Moral ambiguity in BtVS/AtS


| Joyce | Jenny | Oz | Anya | Riley | Tara | Dawn |

Warning: this page contains info about episodes up through season season 7 BtVS/season 1 AtS. If you're in danger of being spoiled, proceed with caution.

The well-meaning, repressive Joyce
Joyce loves her daughter, but she doesn't always know what's best for her. Before Joyce knew that Buffy was the slayer, she was very adept at ignoring the level of trouble her daughter seemed into. After she found out the truth, she often pretended the dangerous aspects of Buffy's life didn't exist.

"...she's repressing. She's getting pretty good at that. I should start worrying." -- Buffy, BBB

In WttH, we meet a woman who reads parenting manuals and is uncertain about herself as a mother, but who is also often distracted by her own activities. Highlights of the inconsistent Joyce:

Jenny Calendar

Computer science teacher, Technopagan,


The morally ambiguous Oz: Daniel Osborne has a little condition that turns him from a laconic musician with cool hair into an unthinking predatory creature (let's call this creature "Oz-wolf"). Unless he is locked up, Oz-wolf could kill.

Other than worrying about killing Theresa, Oz seemed to take finding out about his wolf status pretty well. And while he feared he might have killed Jeff Orkin in B&tB, he was all too happy to use his transformation to fight off Pete. Oz-wolf's only confirmed human kills are ambiguous at best (Jack in The Zeppo, who was already dead, and Veruca-wolf, while wolfed herself), but this is the result of dumb luck and being locked up by his friends. The "wild dog" attacks on people in Phases indicate that Oz-wolf would kill a human being if given the opportunity.

Oz hides his feelings so well one wonders sometimes whether he has any at all. Willow scolded Oz for being unemotional even in the face of the Ascension. But don't let that taciturn exterior fool you. Being a werewolf troubles Oz deeply. Sure, Oz didn't react when Cordelia said (of Angel), "Oh, you mean 'cause of how the only guy that ever liked [Buffy] turned into a vicious killer and had to be put down like a dog?" He tries to hide his fear of his wolf-side from his friends. But this fear is evident in Fear, Itself.

Oz thought everything was fine as long as Oz-wolf only came out three predictable nights a month. Veruca helped him realize that the wolf is always there in some form, all the time. So Oz left to figure out just how much of him is wolf, and what to do about it. He returned to town after learning how to control his transformation. He could be what Willow needed him to be now--a full-time human with all his Oz-ness intact. When he found out Willow had moved on, though, it brings out the wolf that is still inside him.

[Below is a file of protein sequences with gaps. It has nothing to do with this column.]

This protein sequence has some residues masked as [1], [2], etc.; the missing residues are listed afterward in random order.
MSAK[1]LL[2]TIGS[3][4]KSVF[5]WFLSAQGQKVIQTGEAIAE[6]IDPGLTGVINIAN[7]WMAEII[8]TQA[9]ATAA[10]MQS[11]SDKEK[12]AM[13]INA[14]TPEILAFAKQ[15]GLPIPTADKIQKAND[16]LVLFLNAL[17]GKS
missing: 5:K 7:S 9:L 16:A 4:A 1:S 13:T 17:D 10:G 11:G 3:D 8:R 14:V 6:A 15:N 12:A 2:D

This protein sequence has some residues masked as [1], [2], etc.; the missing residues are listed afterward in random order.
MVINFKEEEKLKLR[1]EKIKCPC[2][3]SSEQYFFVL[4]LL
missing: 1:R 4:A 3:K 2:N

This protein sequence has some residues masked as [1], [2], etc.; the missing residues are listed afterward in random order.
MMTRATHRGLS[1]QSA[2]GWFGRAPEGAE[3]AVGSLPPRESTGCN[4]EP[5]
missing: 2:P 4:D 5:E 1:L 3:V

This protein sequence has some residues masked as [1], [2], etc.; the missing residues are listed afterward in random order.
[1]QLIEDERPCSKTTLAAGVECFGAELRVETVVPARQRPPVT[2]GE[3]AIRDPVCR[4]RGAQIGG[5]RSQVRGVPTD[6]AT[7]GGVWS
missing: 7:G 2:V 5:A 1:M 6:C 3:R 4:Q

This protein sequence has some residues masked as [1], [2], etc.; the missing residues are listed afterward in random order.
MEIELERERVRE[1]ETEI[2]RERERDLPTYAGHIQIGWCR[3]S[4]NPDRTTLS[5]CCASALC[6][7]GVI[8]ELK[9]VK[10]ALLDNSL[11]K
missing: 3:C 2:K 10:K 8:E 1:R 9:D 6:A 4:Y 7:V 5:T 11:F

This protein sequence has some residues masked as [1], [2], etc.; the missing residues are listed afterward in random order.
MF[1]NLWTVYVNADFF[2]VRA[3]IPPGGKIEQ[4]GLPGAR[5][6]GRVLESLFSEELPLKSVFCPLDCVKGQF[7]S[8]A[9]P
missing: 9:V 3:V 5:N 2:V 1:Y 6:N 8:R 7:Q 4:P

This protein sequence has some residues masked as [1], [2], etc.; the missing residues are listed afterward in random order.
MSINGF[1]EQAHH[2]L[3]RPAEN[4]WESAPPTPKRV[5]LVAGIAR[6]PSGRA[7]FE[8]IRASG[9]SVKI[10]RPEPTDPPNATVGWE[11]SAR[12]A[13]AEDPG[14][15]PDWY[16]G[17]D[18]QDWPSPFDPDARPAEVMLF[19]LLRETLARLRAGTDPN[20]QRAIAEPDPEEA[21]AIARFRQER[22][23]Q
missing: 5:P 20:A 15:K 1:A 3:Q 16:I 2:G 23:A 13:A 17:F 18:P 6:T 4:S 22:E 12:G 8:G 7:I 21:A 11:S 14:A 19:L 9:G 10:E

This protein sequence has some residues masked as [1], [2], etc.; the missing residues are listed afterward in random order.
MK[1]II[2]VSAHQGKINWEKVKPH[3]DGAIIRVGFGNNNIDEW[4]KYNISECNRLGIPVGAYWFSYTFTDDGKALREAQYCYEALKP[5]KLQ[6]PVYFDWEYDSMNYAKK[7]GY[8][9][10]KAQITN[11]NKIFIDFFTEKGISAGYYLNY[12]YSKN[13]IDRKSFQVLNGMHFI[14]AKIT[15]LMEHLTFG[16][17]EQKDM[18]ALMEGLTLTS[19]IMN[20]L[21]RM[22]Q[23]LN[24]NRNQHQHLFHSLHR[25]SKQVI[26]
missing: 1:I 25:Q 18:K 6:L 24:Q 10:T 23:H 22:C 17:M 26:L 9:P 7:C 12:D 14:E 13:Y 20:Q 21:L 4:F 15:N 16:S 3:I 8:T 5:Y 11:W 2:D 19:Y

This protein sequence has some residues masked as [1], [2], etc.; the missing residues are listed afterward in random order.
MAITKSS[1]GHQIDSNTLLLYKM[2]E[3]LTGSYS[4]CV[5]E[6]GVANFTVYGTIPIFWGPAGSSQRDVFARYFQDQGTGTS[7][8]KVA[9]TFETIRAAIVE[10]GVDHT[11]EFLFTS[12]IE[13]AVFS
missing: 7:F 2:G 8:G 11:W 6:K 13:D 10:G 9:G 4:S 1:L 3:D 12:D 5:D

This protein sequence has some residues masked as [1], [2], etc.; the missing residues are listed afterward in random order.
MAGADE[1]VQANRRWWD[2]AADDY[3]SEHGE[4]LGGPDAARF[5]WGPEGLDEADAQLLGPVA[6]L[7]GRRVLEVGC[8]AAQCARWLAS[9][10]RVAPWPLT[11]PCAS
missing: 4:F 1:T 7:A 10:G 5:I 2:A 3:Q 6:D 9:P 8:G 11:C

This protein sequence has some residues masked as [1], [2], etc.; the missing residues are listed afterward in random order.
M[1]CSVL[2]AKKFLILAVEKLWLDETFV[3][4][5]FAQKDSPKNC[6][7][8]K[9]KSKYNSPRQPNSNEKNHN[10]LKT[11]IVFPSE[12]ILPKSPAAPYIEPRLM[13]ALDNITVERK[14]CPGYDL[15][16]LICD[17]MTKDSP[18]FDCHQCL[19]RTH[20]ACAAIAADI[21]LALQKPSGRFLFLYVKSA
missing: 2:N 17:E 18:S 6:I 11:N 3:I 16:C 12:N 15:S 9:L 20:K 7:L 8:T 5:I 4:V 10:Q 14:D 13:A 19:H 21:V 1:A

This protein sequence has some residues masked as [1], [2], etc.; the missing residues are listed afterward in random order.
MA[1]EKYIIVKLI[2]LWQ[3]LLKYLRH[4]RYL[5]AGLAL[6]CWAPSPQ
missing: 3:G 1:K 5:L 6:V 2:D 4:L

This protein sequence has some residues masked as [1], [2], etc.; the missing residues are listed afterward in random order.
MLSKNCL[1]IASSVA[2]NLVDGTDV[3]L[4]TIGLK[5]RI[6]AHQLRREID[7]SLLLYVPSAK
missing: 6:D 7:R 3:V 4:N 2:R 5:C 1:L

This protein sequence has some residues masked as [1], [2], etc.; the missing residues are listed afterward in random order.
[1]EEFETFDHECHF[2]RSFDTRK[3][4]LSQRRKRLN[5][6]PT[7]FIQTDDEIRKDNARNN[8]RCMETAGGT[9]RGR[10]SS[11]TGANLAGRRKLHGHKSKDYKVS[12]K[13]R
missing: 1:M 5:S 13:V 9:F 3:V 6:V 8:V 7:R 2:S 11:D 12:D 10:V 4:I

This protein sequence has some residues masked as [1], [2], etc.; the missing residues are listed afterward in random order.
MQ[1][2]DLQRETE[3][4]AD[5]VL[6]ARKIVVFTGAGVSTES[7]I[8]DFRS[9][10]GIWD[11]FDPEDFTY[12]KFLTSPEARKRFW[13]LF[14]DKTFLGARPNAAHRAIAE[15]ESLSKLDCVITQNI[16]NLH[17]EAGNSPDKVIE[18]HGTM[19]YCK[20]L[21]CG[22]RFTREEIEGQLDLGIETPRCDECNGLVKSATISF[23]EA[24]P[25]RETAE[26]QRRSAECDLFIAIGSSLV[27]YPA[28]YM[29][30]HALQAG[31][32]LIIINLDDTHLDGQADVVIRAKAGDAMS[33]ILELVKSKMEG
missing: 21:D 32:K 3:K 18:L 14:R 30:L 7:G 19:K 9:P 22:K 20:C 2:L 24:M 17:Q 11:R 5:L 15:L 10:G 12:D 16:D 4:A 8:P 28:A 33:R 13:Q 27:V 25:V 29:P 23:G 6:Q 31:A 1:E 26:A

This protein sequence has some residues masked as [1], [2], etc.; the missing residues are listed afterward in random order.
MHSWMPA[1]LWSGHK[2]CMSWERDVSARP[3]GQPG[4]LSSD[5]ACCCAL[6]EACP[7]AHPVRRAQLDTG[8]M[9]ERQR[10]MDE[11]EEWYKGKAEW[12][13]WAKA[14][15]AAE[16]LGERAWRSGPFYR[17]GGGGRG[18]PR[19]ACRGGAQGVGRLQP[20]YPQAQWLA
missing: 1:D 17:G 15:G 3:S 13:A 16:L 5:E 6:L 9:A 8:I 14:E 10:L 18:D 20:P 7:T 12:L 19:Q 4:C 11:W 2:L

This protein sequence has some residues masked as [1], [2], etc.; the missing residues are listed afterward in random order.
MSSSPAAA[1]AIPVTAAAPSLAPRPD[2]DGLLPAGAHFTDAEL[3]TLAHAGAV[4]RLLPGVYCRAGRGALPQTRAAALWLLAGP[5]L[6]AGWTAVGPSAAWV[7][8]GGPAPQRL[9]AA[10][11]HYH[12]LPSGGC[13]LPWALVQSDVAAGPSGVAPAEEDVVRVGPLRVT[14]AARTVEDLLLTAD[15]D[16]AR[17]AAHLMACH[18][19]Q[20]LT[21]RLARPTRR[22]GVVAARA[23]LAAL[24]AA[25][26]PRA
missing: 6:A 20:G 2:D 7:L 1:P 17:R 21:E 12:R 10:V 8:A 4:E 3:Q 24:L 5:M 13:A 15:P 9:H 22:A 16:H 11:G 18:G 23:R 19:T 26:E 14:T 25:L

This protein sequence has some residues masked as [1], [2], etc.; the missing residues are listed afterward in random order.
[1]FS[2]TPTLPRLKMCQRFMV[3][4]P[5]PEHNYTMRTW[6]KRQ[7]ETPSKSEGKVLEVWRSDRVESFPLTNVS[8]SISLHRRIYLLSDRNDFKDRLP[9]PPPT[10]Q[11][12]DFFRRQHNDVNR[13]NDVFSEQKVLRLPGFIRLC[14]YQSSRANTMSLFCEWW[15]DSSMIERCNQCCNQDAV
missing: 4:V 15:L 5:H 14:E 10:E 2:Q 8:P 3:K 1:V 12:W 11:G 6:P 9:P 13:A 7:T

Is Oz a legally responsible for the actions of Oz-wolf?

How would the law look at Oz and Oz-wolf's deeds?

Alternative theory: there is no moral ambiguity in Oz. sweik's Oz == EVIL!!! and Oz == EVIL!!! Part Deux (--these links don't work. I keep them up for sentimentality's sake. *sigh*)

I've never understood Oz = evil, Oz is cool and a good man, if slightly wolfy (joss, Aug 23 12:34 1998).

Should Oz be killed?

Oz's finest moments

Anya She's sort of a bizarre cross between Cordelia and My Favourite Martian (Llewellyn, Oct 19 19:26 1999).

"Oh, yes... Make fun of the ex-demon. I can just hear you in private: 'I dislike that Anya. She is newly-human and strangely literal.'"

Anya is an ex-demon struggling to live in a human body. Though she was originally human, she is more than a bit confused about that humanity thing now, since she spent a millennium being callous and unforgiving for a living. Her redeeming feature--she seems to genuinely care about Xander.

She's not like a child discovering a whole new world... because she's got a basis for understanding things and 1000s of years of knowledge. She is more like someone who is seeing for the first time -- all the emotions and the feelings of experiencing all the things she's only observed for centuries is ... overwhelming... and... she is fumbling her way through it all (MeeB, Oct 28 07:22 1999).